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Join the Conversation With Dr. Nancy Tippins

Matthew Haynes 0 203 Article rating: 4.0

Have your morning coffee over a live conversation with Dr. Nancy Tippins on Wednesday, August 21, 2019 from 10:30 AM – 11:00 AM CT. In the 13th conversation of this web-based audio series, the prominent I-O psychologist will share information about her background, work, and insights on the field.

Volatility, Uncertainty, Complexity, Ambiguity: Collaboration, Communication Are Keys to Organizational Agility

by Robin Gerrow

Matthew Haynes 0 298 Article rating: No rating

Like ballet dancers and basketball players, businesses must constantly work to maintain their agility.

Making agility a priority may be the key to helping organizations thrive in the face of volatility, uncertainty, complexity and ambiguity (VUCA), according to new research from Dr. Benjamin Baran, of Cleveland State University and the consulting firm Indigo Anchor, and Dr. Haley Woznyj, of Longwood University.

Women Now Seen as Equally or More Competent Than Men

Polling data suggest stereotypes have significantly changed since 1940s

Matthew Haynes 0 358 Article rating: 5.0

WASHINGTON -- Women have come a long way in the United States over the last 70 years, to the point where they are now seen as being as competent as men, if not more so, according to research published by the American Psychological Association.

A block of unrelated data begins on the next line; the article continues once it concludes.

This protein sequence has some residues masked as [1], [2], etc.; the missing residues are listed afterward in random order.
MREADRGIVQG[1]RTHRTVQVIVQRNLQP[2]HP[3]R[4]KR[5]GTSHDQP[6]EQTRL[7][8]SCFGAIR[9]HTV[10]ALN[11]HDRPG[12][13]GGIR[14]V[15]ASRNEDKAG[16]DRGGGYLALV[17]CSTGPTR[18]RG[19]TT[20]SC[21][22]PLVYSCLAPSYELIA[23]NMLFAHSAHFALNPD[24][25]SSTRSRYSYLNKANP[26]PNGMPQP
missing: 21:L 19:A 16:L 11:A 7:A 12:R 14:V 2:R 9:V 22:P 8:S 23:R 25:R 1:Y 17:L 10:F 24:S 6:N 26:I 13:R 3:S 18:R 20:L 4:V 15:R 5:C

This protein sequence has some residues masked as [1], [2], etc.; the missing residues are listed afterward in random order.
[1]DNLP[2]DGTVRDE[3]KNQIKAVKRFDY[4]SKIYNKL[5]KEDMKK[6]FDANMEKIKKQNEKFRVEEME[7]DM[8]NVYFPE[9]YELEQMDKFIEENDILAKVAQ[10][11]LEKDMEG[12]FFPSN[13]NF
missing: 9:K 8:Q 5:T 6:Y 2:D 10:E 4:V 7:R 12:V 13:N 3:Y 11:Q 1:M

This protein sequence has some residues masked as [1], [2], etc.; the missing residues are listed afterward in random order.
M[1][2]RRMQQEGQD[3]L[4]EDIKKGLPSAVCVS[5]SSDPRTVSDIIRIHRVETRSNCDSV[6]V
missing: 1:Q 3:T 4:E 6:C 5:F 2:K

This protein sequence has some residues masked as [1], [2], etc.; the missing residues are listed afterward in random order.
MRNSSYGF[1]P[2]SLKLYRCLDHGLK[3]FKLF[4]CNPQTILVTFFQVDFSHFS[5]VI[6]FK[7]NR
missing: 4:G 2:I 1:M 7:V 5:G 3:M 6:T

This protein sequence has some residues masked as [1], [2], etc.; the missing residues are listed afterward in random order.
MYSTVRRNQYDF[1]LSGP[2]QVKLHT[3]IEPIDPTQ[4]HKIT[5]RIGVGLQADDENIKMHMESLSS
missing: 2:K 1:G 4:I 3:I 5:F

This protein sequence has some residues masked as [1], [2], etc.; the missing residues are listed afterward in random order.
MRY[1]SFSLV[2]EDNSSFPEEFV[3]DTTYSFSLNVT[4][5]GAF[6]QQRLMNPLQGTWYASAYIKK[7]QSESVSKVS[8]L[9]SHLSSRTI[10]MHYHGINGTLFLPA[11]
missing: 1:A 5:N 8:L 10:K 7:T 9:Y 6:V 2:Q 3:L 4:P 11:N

Enhancing Judgment: The Case for Human–Algorithm Collaboration

Jon C. Willford, Edison Electric Institute

Matthew Haynes 0 348 Article rating: 5.0

Algorithms are increasingly used in assessment methods and technologies. The word algorithm is used colloquially in different ways, but in this context it generally refers to computer programs that utilize complex statistical models to combine tens, hundreds, or even thousands of variables to predict an outcome (e.g. job performance) or automate a process (e.g. eliminate unqualified applicants).

But although algorithms clearly have the potential to increase our ability to make better decisions, industrial-organizational (I-O) psychologists and those in related fields have yet to fully consider how to optimize the collaboration between human decision makers and algorithmic decision aids. Viewing the human–algorithm relationship as a collaboration is fitting because better decision-making outcomes are possible when both are involved rather than when making decisions separately.

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